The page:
Bread Flour

Bread flour is a type of flour that is made from hard wheat and has a higher protein content than all-purpose flour. This higher protein content gives the thick crust pizza its structure and chewiness.

If you prefer a denser, chewier crust, you can use only bread flour instead of all-purpose flour, but I prefer the softness that this blend of flours imparts.

Semolina

Semolina is most often used in pasta making, but it can also be added to pizza dough to give it extra texture, even more chew, and a hint of crispiness.

Semolina a much coarser flour than either all-purpose of bread flour and contains more protein.

Yeast

I use quick-rise yeast (also know as bread-machine yeast), as it is designed to work quickly, so it’s perfect for this thick crust pizza dough. It doesn’t require “activating” with a water solution first, so you can just mix it right in with the dry ingredients.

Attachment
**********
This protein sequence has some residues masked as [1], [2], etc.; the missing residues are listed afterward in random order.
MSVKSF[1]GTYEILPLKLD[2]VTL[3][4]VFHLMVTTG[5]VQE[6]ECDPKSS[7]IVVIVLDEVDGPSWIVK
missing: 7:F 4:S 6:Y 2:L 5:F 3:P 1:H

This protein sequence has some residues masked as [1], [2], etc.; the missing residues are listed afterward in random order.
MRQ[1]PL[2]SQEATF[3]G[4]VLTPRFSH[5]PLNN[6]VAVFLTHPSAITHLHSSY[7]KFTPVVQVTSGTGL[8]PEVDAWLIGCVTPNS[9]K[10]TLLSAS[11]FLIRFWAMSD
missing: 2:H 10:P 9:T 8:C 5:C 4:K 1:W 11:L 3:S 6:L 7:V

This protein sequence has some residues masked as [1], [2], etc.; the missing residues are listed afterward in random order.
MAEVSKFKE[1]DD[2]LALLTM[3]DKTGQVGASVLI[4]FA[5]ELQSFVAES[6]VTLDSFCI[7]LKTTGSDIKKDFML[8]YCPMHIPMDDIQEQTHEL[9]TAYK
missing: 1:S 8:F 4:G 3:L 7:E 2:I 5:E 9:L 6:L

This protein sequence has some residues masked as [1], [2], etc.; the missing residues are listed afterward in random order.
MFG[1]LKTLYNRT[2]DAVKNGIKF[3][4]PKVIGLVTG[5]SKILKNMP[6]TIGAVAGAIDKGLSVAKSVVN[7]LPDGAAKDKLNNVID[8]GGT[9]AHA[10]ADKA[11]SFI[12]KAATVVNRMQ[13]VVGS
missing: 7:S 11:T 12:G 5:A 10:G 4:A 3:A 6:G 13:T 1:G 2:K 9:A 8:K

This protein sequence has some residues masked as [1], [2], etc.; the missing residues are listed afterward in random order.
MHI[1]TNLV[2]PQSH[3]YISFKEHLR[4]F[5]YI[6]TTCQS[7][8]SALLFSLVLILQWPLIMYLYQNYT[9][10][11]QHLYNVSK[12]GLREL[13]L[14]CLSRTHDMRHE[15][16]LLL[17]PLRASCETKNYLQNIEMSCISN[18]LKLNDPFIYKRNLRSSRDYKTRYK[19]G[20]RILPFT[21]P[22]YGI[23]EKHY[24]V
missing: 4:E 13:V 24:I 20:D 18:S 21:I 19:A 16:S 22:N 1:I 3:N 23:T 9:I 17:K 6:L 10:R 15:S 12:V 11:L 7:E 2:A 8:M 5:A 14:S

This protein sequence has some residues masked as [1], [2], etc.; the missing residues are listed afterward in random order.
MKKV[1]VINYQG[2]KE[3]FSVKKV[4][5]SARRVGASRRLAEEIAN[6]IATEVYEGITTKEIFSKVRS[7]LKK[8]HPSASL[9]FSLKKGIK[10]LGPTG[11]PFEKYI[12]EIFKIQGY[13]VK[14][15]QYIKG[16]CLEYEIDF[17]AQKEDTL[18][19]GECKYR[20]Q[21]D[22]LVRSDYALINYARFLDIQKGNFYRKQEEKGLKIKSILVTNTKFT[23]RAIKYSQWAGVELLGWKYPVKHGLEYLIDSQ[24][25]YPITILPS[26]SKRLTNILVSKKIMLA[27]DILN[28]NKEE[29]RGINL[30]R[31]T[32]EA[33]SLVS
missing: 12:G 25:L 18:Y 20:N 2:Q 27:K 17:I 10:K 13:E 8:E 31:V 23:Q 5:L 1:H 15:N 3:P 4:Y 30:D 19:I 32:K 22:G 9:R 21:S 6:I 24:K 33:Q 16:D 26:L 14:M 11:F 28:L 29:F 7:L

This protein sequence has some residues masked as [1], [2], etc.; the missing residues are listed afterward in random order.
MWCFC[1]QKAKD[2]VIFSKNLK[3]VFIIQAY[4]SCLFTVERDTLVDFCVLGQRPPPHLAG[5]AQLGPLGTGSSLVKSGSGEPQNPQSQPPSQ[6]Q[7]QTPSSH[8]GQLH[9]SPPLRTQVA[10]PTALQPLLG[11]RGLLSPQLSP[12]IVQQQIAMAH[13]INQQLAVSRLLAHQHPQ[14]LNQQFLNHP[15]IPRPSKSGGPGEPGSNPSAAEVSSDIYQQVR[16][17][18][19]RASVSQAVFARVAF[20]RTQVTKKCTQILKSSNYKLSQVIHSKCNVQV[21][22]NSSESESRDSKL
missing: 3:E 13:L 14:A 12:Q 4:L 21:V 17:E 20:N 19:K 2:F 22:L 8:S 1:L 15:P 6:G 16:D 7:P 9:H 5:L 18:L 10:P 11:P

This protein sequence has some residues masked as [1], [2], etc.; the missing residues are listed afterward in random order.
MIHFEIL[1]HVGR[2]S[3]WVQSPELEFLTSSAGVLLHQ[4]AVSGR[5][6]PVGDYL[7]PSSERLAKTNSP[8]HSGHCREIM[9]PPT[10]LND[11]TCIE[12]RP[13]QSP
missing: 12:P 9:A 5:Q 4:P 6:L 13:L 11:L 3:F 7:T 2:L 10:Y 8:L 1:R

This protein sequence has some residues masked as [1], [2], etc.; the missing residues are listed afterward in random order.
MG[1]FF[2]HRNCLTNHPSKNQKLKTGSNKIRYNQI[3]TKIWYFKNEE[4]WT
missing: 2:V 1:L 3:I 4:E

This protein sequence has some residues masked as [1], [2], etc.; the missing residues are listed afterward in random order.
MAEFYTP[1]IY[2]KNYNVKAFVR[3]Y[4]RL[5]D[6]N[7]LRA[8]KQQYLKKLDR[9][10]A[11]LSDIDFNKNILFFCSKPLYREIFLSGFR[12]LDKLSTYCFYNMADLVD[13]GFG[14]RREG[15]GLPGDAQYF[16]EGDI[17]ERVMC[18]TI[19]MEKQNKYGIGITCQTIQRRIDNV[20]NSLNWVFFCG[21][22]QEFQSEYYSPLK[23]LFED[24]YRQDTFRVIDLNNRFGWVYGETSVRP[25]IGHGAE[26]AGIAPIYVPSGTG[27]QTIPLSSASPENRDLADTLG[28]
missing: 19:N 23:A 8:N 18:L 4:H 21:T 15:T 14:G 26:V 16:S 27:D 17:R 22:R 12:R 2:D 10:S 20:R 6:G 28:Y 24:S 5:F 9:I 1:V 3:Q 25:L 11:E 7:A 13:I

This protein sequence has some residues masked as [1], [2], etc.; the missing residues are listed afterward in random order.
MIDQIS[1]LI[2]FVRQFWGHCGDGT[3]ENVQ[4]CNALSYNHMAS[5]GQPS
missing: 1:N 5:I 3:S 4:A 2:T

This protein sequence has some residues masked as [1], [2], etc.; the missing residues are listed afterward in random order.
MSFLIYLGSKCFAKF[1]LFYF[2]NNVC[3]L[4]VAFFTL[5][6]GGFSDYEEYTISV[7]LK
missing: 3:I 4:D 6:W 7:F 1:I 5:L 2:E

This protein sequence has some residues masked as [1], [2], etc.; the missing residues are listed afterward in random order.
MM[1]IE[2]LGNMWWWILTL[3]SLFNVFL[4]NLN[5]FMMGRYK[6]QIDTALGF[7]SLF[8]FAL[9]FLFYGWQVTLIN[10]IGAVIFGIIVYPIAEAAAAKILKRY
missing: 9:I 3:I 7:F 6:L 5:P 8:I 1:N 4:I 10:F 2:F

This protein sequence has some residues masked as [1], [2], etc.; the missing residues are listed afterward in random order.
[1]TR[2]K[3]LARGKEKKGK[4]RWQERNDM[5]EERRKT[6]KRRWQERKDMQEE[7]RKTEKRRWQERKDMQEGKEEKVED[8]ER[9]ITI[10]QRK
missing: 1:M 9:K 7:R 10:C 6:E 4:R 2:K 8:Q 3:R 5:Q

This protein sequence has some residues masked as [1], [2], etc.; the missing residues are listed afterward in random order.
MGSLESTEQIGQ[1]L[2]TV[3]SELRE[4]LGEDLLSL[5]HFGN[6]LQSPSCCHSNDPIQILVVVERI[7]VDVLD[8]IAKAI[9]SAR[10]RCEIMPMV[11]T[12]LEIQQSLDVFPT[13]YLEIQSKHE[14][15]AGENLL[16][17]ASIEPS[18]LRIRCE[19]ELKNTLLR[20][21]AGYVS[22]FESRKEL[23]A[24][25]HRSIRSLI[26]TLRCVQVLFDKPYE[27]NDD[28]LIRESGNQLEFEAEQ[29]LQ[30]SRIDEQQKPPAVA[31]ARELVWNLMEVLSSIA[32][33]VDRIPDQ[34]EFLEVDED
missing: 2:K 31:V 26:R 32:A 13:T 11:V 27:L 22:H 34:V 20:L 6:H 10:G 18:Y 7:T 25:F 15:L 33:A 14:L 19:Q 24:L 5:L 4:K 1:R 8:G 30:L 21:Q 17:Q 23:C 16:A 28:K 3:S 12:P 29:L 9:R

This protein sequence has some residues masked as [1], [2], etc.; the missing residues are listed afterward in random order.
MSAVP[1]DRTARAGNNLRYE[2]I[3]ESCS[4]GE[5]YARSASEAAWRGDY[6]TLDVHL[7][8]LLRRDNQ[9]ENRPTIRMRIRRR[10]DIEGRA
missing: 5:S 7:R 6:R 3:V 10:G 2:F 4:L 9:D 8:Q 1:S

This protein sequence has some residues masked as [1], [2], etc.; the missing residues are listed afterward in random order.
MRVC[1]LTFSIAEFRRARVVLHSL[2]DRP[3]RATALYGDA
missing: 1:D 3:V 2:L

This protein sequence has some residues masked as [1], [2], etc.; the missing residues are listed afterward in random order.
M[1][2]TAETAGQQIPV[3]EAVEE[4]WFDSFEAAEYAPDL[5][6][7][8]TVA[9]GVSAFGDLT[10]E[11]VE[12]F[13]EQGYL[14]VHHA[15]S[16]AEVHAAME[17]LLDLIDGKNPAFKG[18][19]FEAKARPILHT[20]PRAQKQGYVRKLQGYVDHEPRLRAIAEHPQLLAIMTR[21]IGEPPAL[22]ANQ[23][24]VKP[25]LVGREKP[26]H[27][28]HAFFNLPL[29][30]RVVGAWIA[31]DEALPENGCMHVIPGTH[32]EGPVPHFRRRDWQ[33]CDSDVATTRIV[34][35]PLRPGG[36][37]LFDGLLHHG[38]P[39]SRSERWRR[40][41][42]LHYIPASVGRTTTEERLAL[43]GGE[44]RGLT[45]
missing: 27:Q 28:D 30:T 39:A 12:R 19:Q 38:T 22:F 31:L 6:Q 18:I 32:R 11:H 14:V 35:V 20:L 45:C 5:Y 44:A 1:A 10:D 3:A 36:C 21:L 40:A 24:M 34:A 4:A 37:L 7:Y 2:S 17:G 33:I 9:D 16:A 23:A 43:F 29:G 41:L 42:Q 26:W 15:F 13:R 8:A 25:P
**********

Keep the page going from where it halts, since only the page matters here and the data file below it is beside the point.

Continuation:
You can absolutely use active dry yeast in this recipe instead of quick-rise if you prefer. The only difference is that you will need to activate the yeast first by combining it with the water and sugar and allowing it to “proof” for 10-15 minutes before combining it with the remaining ingredients.

ingredients to make homemade pizza

Pizza Sauce

I prefer to use this homemade pizza sauce for all my pizzas! You can also use store brought if you have a brand that you love, or just want to keep it simple!

Mozzarella

This is the classic pizza cheese, and it’s what gives the pizza its gooey, melty goodness. I recommend shredding your own cheese from a block. Pre-shredded cheese contains anti-clumping substances that prevent it from melting as well as freshly shredded cheese.